I went into the job knowing how much I had to teach them. I came out of it realizing how much I had learned.
There was a vacancy on the Orient Fire District Board, and the remaining commissioners asked if I would consider filling out the term. There had been an audit by the State Comptroller’s Office and several issues had been identified that needed some attention. I had been very active in other community projects, but was an outsider to the “firematic” world.
While I had several cousins who served as firefighters, including two who died in the line of duty, I had never been a firefighter or an emergency medical technician. In my late 60s, I was a bit too old and infirm to start now. Perhaps I would bring an outsider’s point of view to the commissioner’s role that might be of value.
The Fire District is not the same as the fire department. The district is made up of elected officials (commissioners) and a few part-time staff who are responsible for setting up and funding firefighting and emergency services for the community. They raise taxes, collected for them by the town. They build and maintain fire stations, purchase equipment and set broad policies for the fire and emergency departments that will provide those services. Commissioners attend monthly meetings, pay bills, maintain facilities and equipment and keep up to date on the laws and best practices. They do not get paid. Not surprisingly, the commissioners are usually drawn from the ranks of active or retired firefighters and emergency personnel, but not always.
The fire departments and emergency services departments, often combined, provide the actual fire and rescue services on which we rely. In our local communities, these are currently all volunteers, from the chiefs, who are in charge of all emergency operations, all the way down to probationary rookies. They are our plumbers and our teachers, our retired executives and our young road workers. Mothers, brothers, police officers and cashiers.
They raise their hands and say, “I’m willing to spend dozens of hours to learn how to keep you safe, handle a medical emergency, protect your homes and businesses. I’ll show up evenings and weekends to keep training, to do it right and fast and smart. I’ll roll out of bed at 3 a.m. when the siren and my beeper go off, to be there if you need me.”
They also don’t get paid. They do it because they care. There are a few benefits — a very small pension if they stay in for at least five years. Some health benefits. Access to a small clubhouse where they can exchange tall tales about their bravest moments and greatest gaffes (and, no, your tax dollars don’t buy drinks and parties — that comes out of their own pockets). Sadly, but not surprisingly, it is difficult to find enough volunteers to take on these hard jobs with so few rewards. We desperately need more folks to step up and join.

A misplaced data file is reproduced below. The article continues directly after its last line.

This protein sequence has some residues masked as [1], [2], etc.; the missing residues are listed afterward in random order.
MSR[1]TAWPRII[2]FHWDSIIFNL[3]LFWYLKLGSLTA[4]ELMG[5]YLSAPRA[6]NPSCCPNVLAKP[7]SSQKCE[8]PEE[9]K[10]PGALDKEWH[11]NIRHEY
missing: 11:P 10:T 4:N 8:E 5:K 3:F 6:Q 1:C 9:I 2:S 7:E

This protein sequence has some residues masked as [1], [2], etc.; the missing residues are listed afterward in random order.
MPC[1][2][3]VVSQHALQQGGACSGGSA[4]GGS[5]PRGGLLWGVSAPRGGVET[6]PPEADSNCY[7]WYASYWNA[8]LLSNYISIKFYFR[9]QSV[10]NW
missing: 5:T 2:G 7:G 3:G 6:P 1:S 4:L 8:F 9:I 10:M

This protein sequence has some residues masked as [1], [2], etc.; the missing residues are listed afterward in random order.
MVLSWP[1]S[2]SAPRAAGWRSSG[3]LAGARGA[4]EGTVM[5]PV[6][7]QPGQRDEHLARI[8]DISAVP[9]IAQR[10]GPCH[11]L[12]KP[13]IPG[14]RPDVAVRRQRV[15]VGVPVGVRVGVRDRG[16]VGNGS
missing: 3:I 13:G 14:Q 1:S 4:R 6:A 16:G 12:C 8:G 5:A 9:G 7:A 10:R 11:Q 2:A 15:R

After two decades as a government manager, and then several decades as a lawyer, I came to the commissioner’s job knowing a lot about running organizations and navigating complex issues. I came to help with the administration, the policies and the contracts. I think I did help a fair amount. But I also came to the job knowing so little about what the district and the department did, and how they did it.
My colleagues on the board and the officers and personnel in the department were skilled and smart. Most of them had already spent decades learning about protecting us and managing the organizations providing those services. And they did it after hours, after they spent full days earning a living and caring for their families. They had an understanding about cutting open a wrecked car, and controlling bleeding until the hospital, finding someone to fix a pumper truck and someone to clean smoke-stained turnout gear.
Small organizations can often seem insular, a bit cliquish. And jobs that demand hard work and pose risks, even more so. Sometimes the members of the group find it hard to explain to outsiders exactly what they do, or why they do it. As an outsider, I often asked questions that I thought my neighbors would like answers to — “Why are we doing this?” “How does that work?” “What do other districts and departments do?” “Is it worth that cost?”
Perhaps most importantly, I often asked, “Will this improve the health and safety of our community and our department members?” And almost always, I was satisfied with the answers.
I came into the job believing my education, skills, experience, point of view would benefit them. I left the job awed by the dedication, expertise, effort and community involvement of the women and men who served on the board and in the department, the immeasurable benefit that they gave to me and my neighbors. I had no idea.
I served four years as a commissioner. They were years well spent. It was an honor.
Mr. Hanlon ran unsuccessfully last fall for the Southold Town Board.